- Policy challenges of the Internet of Things (IoT) was examined at EU level in a 2008 Commission Staff Working Document which focused primarily on RFID (Radio Frequency Identification) technology which, in brief, is wireless technology using electronic magnetic frequencies to identify a person or object. A common example is contactless payment cards.
- In 2018, the voluntary Code of Practice for Consumer IoT Security was published which set out 13 guidelines to be applied by manufacturers and other stakeholders to improve IT security of IoT products connected to the internet, home network and associated services (such as mobile apps, and cloud storage) for the protection of consumers’ privacy and safety. These guidelines are reflected in the European Standard EN 303 645 adopted in 2020.
- In April 2021, the UK Government responded to a consultation proposing the regulation of cybersecurity for consumer smart products suggesting mandatory requirements for products sold in the UK. These include secure, unique passwords that cannot be reset to universal default passwords which are inherently unsecure.
- For some time, cybersecurity and IT integrity has been considered in the context of medical devices. This is evidenced by the new EU medical devices legislative suite, including the Medical Devices Regulation (MDR), which requires software incorporated into a device to have ‘state of the art’ security. This was following the ‘Guidance on Cybersecurity for medical devices’ whitepaper dated December 2019.
Cyber-secure your products: much anticipated legislation is arriving for product safety in the EU
The European Union Commission has recently proposed revisions to the 20-year-old General Product Safety Directive (the GPSD), an important legislative regime covering product safety and consumer protection.
Whilst these revisions are of general importance in overhauling the regime on the whole (as discussed in our previous article, here), they are particularly important in respect of the developments in cybersecurity and privacy.
Specifically, software has become an integral part of smart devices meaning consumers are open to cyber-attacks that exploit vulnerabilities and can lead to the loss of personal data. The current definition of ‘product’ within the GPSD, however, lacks inclusion of the interconnectivity capabilities of products and software generally.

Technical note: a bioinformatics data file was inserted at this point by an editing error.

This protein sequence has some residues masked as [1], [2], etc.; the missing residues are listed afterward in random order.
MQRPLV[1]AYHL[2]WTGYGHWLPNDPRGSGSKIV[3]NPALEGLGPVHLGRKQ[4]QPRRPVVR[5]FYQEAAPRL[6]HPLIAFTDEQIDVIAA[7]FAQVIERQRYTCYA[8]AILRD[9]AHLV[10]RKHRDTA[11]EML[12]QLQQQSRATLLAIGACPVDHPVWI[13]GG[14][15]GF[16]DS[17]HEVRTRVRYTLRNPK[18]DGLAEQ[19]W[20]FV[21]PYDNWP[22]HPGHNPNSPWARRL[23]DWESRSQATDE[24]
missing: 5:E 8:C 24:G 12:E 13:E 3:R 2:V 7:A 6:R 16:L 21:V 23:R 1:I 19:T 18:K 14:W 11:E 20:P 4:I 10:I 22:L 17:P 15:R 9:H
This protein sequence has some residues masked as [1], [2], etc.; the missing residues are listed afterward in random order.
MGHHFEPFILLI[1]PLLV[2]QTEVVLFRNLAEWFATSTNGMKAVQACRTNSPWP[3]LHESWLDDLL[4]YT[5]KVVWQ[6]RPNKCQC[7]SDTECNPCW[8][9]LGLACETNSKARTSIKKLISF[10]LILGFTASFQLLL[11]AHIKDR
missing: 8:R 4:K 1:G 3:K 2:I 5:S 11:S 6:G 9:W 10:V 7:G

Legislative background in the UK and EU
While the proposed revisions represent major changes under the GPSD, the regulation of cybersecurity of products has been debated in the UK and EU for several years.
Examples of cybersecurity developments
It is clear that the recent decade has seen a greater move in the regulation and standardisation of IoT products, but a more rounded legislative regime covering cybersecurity for all other products is yet to be introduced in the EU. This has given rise to the revised GPSD which is intended to act as a safety net covering product safety requirements where they are not set out in other directives.
The proposed amends to the GPSD regarding cybersecurity and privacy are as follows:
- A new definition of ‘product’ which now covers items that are ‘interconnected or not to other items’ which is understood as a reference to IoT products.
- The inclusion of free software updates for the consumer as a right of remedy where an economic operator recalls the product.
- Accounting for the effect a product has when interconnected with another, and a product’s cybersecurity features that protect it from malicious third parties, when assessing the safety of a product.
- The inclusion of a broad range of standards such European, international, opinions of recognised scientific bodies, and even reasonable consumer expectations to assist in assessing the safety of the product.
Checklist for companies to prepare
Companies should continue to monitor the progression of these proposed changes.
Whilst it is impossible to predict the final content of the revised GPSD, especially given previous EU product safety law amendments and drafting processes being notoriously long and convoluted, on assumption the final form of the law will resemble the current proposals, companies could consider the following preparatory actions from a cyber and privacy angle:
- Ensure regular software updates are available to consumers particularly when security vulnerabilities are detected.
- Require consumers to set up strong passwords upon first use of the product (and consider two-factor authentication for any applications that store particularly sensitive data), and avoid universal default passwords.
- Ensure all parties in the supply chain are aware of, and are trained on, the obligations that will be imposed upon them.
- Properly assess the safety of products both in isolation and when connected to other products.
- Follow current European and/or national standards for assessing the cybersecurity of products.
Whilst the proposed amends tangentially touch upon software, privacy and cybersecurity issues, these are still not tackled explicitly or sufficiently. For this reason, there would likely be significant developments yet to come.
Nevertheless, the proposals will assist in filling the gaps left by other EU Directives on cybersecurity in products. This is particularly so in addressing the need for ensuring safety throughout a product’s lifetime in the form of software updates and the dynamic usage of products be they interconnected or not.
Following the government consultation and the success of the voluntary Code of Practice, it is expected that the UK will also adopt its own similar legislation when the current GPSD no longer applies.